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MUSIC: Masta Ace

Featured in Freestyle Volume 04 2008. Interview by Jason Jaram. Photography by Phil Cooper.

Longevity. It’s not a word that pops up too often in hip hop. Most rappers seem to have a very limited shelf life but Masta Ace ain’t your everyday emcee. A career that stretches back to the golden age of hip hop, Ace has gone from representing Brooklyn on the posse cut blueprint ‘The Symphony’ to the recent classic ‘Long Hot Summer’. Not one to stay stagnant Ace decided to create hip hop super group eMC with longtime collaborators Wordsworth, Punchline and Stricklin. Freestyle got a chance to catch up with Ace and the boys (minus Punch) on their recent tour.

I read in an interview where you said “There’s no New York sound anymore, most artists try to mesh with whatever is hot”. Do you view that as a good or bad thing?

Ace: That’s a bad thing. There was a point in time in hip hop where New York had its own identity and its own sound, and when you heard a record you knew it was a New York artist. Now the music you hear coming out of New York does not have any real definitive sound to it, it sounds like whatever the hot sound is. Down South is hot right now, so a lot of New York artists are putting that feel on their records. I think New York kind of got lost. Same thing happened to LA though. LA lost its direction too. Right now Down South rules the industry.

Are their any artists from the South that you’re feeling?

Ace: I don’t know if you can say Little Brother - they from North Carolina. I like mid west dudes like Common and Kanye. I’ve always liked Scarface, but he’s not really from this generation of Down South music, he’s from a different era of Southern Music. I think Ludacris is real talented, I like him. I don’t listen to a lot of it. I am noticing that they’re trying to do better on the rhyming and I’m hearing that more. I’m hearing that guys are really trying to spit and show some skill, so that’s a good thing.

Hip hop heads out there are always saying “it just ain’t the same as the ‘90’s”. Where did we get lost?

Ace: One of the key turning points was the emergence of Bad Boy records and the success of that label, the success of Puffy and the artists he was putting out. When he started to mesh and blend hip hop and R’n’B, that became the sound on the radio. Radio program directors wanted rap records that sounded like that, so every record label was pushing their artist to make that kind of hip hop. I think that was a real crucial turning point. Puffy was making so much money and selling so many records that other labels felt they had no other choice but to chase what he was doing and everybody got really lost. I don’t think we have recovered from that yet. We’re still struggling.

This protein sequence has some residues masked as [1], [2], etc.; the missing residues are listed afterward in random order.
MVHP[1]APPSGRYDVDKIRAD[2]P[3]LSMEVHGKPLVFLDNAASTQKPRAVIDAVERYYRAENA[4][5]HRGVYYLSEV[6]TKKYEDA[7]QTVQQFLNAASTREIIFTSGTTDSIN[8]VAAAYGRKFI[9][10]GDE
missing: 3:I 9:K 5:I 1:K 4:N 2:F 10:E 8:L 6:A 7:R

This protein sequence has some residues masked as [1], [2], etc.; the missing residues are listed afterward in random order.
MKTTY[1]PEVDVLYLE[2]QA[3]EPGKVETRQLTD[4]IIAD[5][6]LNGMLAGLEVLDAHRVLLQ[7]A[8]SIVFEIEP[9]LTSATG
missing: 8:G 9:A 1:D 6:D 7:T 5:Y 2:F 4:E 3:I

So who are you working with at the moment?

Ace: Well the next big project is EMC, which is Words, Strick, Punchline (and Ace). The four of us have collaborated on my last two albums on a bunch of different records and now we decided to combine our forces and put together the full length CD.

How did you guys hook up?

Words: Me and Ace had a mutual friend who was putting out our records. Ace had actually heard this EP Punch and I were working on. He liked what he heard, and we were basically invited to get on the album which transpired into us going on the road with Ace.

Strick: Ace heard me on a mixtape, contacted me and said “I know this guy that’s putting out a compilation CD and I think you should get on that project”. So I did a song called ‘The Booth‘ for that compilation. Ace shortly after that, was starting to record ‘Disposable Arts’ and he invited all of us to come down and do songs for his album. Based on that relationship we had - Ace actually did the production on ‘The Booth’ - we worked well together so we went in and did the songs for ‘Disposable Arts’, started touring together and the rest is history.

How have you found going from being solo emcees to working in a group?

Ace: For me it’s a little bit different because with my solo projects I’m very hands on and make pretty much every decision across the board on how my record is gonna sound or what songs are gonna make the album. Once you involve other entities in the project everybody has their opinion or their point of view - and I don’t want to be the dictator - so everybody has the opportunity to give their input. I always give my opinion and if everybody out votes me then I say “OK, that’s cool”.

Strick: You’ve got other people you can bounce ideas off of and kind of get the green light. Sometimes you have to fall back on what you feel should really happen. We come from the same perspective, so writing songs is pretty easy. It was a much easier process than I thought it would be.

Words: If you don’t like the beat you don’t gotta rhyme on it (laughs).

You recently toured Mexico, what was the scene like over there?

Ace: There’s a big language barrier over there because not a lot of people speak English but it was still cool. We were really exposing them to our music for the first time. I think there was maybe a handful of people that actually knew the records, everybody else was getting familiar with it, which is good. If anything we planted seeds out there so now maybe those people will go out go to the record store and pick up a CD or buy it off iTunes.